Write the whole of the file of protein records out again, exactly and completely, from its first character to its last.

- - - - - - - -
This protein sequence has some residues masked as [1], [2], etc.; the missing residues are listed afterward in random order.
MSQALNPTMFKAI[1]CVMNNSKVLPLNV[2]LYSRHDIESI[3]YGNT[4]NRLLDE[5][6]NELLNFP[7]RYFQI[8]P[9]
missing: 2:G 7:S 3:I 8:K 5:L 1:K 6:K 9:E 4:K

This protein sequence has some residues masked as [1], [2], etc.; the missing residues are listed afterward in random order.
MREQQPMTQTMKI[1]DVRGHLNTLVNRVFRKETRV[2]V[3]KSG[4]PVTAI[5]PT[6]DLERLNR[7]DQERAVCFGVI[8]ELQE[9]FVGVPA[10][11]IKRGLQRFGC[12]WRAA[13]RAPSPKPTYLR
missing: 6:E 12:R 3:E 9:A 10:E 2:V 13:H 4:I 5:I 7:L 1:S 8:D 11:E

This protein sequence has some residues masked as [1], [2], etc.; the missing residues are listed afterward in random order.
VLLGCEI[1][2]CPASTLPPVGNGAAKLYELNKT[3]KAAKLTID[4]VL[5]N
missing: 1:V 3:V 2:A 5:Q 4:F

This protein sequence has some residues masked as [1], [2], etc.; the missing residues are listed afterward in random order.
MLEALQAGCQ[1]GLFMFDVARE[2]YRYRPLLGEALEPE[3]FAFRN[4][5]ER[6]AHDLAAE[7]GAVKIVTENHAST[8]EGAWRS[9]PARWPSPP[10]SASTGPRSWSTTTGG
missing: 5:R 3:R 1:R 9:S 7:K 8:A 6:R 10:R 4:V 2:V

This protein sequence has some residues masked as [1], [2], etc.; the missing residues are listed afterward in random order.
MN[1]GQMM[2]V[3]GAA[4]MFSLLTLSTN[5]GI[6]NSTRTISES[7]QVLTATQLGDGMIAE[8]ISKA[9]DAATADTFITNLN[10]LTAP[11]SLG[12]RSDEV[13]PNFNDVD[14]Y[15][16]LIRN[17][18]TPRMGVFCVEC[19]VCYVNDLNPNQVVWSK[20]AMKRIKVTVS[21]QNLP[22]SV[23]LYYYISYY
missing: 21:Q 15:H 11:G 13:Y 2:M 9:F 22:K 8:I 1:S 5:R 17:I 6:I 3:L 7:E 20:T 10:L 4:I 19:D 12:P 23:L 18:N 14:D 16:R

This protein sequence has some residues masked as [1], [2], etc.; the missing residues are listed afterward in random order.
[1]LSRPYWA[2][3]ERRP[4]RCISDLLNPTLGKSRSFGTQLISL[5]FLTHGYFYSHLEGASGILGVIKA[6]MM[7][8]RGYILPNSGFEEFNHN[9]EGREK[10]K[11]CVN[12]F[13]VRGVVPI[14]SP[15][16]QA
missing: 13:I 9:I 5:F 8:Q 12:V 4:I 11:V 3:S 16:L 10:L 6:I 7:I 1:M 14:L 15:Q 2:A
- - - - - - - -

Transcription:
This protein sequence has some residues masked as [1], [2], etc.; the missing residues are listed afterward in random order.
MSQALNPTMFKAI[1]CVMNNSKVLPLNV[2]LYSRHDIESI[3]YGNT[4]NRLLDE[5][6]NELLNFP[7]RYFQI[8]P[9]
missing: 2:G 7:S 3:I 8:K 5:L 1:K 6:K 9:E 4:K

This protein sequence has some residues masked as [1], [2], etc.; the missing residues are listed afterward in random order.
MREQQPMTQTMKI[1]DVRGHLNTLVNRVFRKETRV[2]V[3]KSG[4]PVTAI[5]PT[6]DLERLNR[7]DQERAVCFGVI[8]ELQE[9]FVGVPA[10][11]IKRGLQRFGC[12]WRAA[13]RAPSPKPTYLR
missing: 6:E 12:R 3:E 9:A 10:E 2:V 13:H 4:I 5:I 7:L 1:S 8:D 11:E

This protein sequence has some residues masked as [1], [2], etc.; the missing residues are listed afterward in random order.
VLLGCEI[1][2]CPASTLPPVGNGAAKLYELNKT[3]KAAKLTID[4]VL[5]N
missing: 1:V 3:V 2:A 5:Q 4:F

This protein sequence has some residues masked as [1], [2], etc.; the missing residues are listed afterward in random order.
MLEALQAGCQ[1]GLFMFDVARE[2]YRYRPLLGEALEPE[3]FAFRN[4][5]ER[6]AHDLAAE[7]GAVKIVTENHAST[8]EGAWRS[9]PARWPSPP[10]SASTGPRSWSTTTGG
missing: 5:R 3:R 1:R 9:S 7:K 8:A 6:R 10:R 4:V 2:V

This protein sequence has some residues masked as [1], [2], etc.; the missing residues are listed afterward in random order.
MN[1]GQMM[2]V[3]GAA[4]MFSLLTLSTN[5]GI[6]NSTRTISES[7]QVLTATQLGDGMIAE[8]ISKA[9]DAATADTFITNLN[10]LTAP[11]SLG[12]RSDEV[13]PNFNDVD[14]Y[15][16]LIRN[17][18]TPRMGVFCVEC[19]VCYVNDLNPNQVVWSK[20]AMKRIKVTVS[21]QNLP[22]SV[23]LYYYISYY
missing: 21:Q 15:H 11:G 13:Y 2:M 9:F 22:K 8:I 1:S 5:R 17:I 6:I 3:L 7:E 20:T 10:L 4:I 19:D 12:P 23:L 18:N 14:D 16:R

This protein sequence has some residues masked as [1], [2], etc.; the missing residues are listed afterward in random order.
[1]LSRPYWA[2][3]ERRP[4]RCISDLLNPTLGKSRSFGTQLISL[5]FLTHGYFYSHLEGASGILGVIKA[6]MM[7][8]RGYILPNSGFEEFNHN[9]EGREK[10]K[11]CVN[12]F[13]VRGVVPI[14]SP[15][16]QA
missing: 13:I 9:I 5:F 8:Q 12:V 4:I 11:V 3:S 16:L 10:L 6:I 7:I 1:M 14:L 15:Q 2:A